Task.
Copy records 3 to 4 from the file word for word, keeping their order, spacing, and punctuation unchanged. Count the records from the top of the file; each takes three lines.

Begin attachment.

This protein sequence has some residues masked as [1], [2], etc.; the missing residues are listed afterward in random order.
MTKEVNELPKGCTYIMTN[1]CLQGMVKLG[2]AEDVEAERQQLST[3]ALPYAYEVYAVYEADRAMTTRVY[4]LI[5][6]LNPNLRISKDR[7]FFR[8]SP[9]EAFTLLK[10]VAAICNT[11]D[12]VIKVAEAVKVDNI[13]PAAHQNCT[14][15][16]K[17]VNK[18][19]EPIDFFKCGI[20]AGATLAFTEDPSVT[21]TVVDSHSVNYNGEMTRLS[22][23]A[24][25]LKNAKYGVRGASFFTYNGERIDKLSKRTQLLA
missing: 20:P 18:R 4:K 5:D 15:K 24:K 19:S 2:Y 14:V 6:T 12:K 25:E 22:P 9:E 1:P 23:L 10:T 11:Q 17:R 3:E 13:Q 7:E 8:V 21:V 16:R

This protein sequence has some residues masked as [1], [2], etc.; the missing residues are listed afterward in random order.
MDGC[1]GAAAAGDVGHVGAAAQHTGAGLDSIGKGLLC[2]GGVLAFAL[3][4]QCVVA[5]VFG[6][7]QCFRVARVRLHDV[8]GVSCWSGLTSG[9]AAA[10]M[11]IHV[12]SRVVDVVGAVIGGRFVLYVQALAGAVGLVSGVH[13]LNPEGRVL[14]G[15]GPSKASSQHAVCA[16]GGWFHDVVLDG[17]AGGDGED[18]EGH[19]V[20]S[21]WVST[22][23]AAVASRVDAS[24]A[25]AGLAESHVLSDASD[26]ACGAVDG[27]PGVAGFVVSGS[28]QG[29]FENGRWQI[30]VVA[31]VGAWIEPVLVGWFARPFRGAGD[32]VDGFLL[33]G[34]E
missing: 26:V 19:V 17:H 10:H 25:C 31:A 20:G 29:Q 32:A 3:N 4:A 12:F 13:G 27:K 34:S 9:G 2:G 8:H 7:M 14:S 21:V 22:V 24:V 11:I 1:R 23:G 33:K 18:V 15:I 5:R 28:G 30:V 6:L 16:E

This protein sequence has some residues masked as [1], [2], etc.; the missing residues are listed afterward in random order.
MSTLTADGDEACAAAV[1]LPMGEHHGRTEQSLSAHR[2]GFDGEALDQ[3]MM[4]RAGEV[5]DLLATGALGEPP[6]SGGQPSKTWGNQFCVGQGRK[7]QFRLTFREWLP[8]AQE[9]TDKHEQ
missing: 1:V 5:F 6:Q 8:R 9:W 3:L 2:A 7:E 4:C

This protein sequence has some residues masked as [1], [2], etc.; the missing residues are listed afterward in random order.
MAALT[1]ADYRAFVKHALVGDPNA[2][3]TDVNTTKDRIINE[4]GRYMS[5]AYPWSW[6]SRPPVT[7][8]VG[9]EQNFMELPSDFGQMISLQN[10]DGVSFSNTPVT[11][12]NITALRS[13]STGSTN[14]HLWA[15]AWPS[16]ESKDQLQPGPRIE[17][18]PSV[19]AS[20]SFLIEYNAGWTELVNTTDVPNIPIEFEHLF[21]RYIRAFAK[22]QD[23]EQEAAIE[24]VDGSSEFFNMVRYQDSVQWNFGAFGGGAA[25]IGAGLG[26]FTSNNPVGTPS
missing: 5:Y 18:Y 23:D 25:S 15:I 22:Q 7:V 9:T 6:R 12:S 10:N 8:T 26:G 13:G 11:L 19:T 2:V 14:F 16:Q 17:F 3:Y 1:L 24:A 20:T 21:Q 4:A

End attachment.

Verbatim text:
This protein sequence has some residues masked as [1], [2], etc.; the missing residues are listed afterward in random order.
MSTLTADGDEACAAAV[1]LPMGEHHGRTEQSLSAHR[2]GFDGEALDQ[3]MM[4]RAGEV[5]DLLATGALGEPP[6]SGGQPSKTWGNQFCVGQGRK[7]QFRLTFREWLP[8]AQE[9]TDKHEQ
missing: 1:V 5:F 6:Q 8:R 9:W 3:L 2:A 7:E 4:C

This protein sequence has some residues masked as [1], [2], etc.; the missing residues are listed afterward in random order.
MAALT[1]ADYRAFVKHALVGDPNA[2][3]TDVNTTKDRIINE[4]GRYMS[5]AYPWSW[6]SRPPVT[7][8]VG[9]EQNFMELPSDFGQMISLQN[10]DGVSFSNTPVT[11][12]NITALRS[13]STGSTN[14]HLWA[15]AWPS[16]ESKDQLQPGPRIE[17][18]PSV[19]AS[20]SFLIEYNAGWTELVNTTDVPNIPIEFEHLF[21]RYIRAFAK[22]QD[23]EQEAAIE[24]VDGSSEFFNMVRYQDSVQWNFGAFGGGAA[25]IGAGLG[26]FTSNNPVGTPS
missing: 5:Y 18:Y 23:D 25:S 15:I 22:Q 7:V 9:T 6:R 12:S 10:N 8:T 26:G 13:G 11:L 19:T 2:V 14:F 16:Q 17:F 3:Y 1:L 24:A 20:T 21:Q 4:A